Ojibwe Women and Maple Sugar Production in Anishinaabewakiing and the Red River Region, 1670-1873
Date of Award
Doctor of Philosophy
Carolyn J Eichner
Margaret Noodin, Marcus Filippello
Food Studies, Gender Studies, Indigenous Studies
ABSTRACTOJIBWE WOMEN AND MAPLE SUGAR PRODUCTION IN ANISHINAABEWAKIING AND THE RED RIVER REGION, 1670-1873 by Susan Wade The University of Wisconsin-Milwaukee, 2021 Under the Supervision of Professor Carolyn Eichner and Professor Adele Perry Beginning with the origins of the Hudson’s Bay Company in 1670 and ending when the Canadian government signed Treaty 3 in 1873 with the Ojibwe in the Lake of the Woods region, this study is placed at the intersection of gender, kinship, imperialism, and food studies. This dissertation takes place in Anishinaabewakiing and the region the Northern Ojibwe migrated into, the Red River region. The landscape that makes up Great Lakes and Red River regions include the gendered places Ojibwe women occupied such as the maple sugar groves. Maple sugar played an important socio-economic role in Ojibwe culture. Food procurement in Ojibwe culture is gendered and it is Ojibwe women who produced maple sugar. Ojibwe women manufactured maple sugar for their communities and for the fur trade companies with whom the Ojibwe associated. The Ojibwe traded with other indigenous groups before European contact and they trade with other smaller fur trade companies and individuals, but the impact of trade can best be seen analyzing the records of three large companies that operated in the regions under investigation: the Hudson’s Bay Company (HBC), the North West Company (NWC), and the American Fur Company (AFC). Ojibwe women became increasingly instrumental in supplying food for the traders’ survival. This increased demand occurred not only because traders needed maple sugar at their posts as provision but also because fur companies needed it to expand their enterprise further west. For the AFC in the Great Lakes region, maple sugar grew from a local to a regional commodity. This Indigenous produced sugar was auctioned in Detroit, and Buffalo and along the route of the Erie Canal. For the HBC, maple sugar in the Red River region was shipped to various posts and helped the HBC reduce the overhead cost of cane sugar importation thus linking Indigenous women living in the interior of North America to the Atlantic trade economy. The political structures of settler colonialism gradually displaced Ojibwe women from the maple sugar marketplace. Great Lakes Nations’ land was taken over through the process of treaty making and settlement that was both gendered and patriarchal in nature. It was not just resources that were taken away, but also women-centered places where political activities, ceremonies, and teaching took place. In the United States, after treaty negotiations in the nineteenth century, cultural retention occurred in part because Ojibwe leaders negotiated for the rights to gather resources on ceded land also known as usufructuary rights. In the case of Indigenous nations in the numbered treaty regions, they had not ceded land or resources but fought against the Canadian government’s objective of land surrender.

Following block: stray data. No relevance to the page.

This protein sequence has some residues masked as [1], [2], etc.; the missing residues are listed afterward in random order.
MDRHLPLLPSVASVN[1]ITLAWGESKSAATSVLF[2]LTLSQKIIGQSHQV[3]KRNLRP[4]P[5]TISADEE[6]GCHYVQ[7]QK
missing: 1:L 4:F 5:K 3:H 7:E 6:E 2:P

Wade, Susan Deborah, "Ojibwe Women and Maple Sugar Production in Anishinaabewakiing and the Red River Region, 1670-1873" (2021). Theses and Dissertations. 2744.
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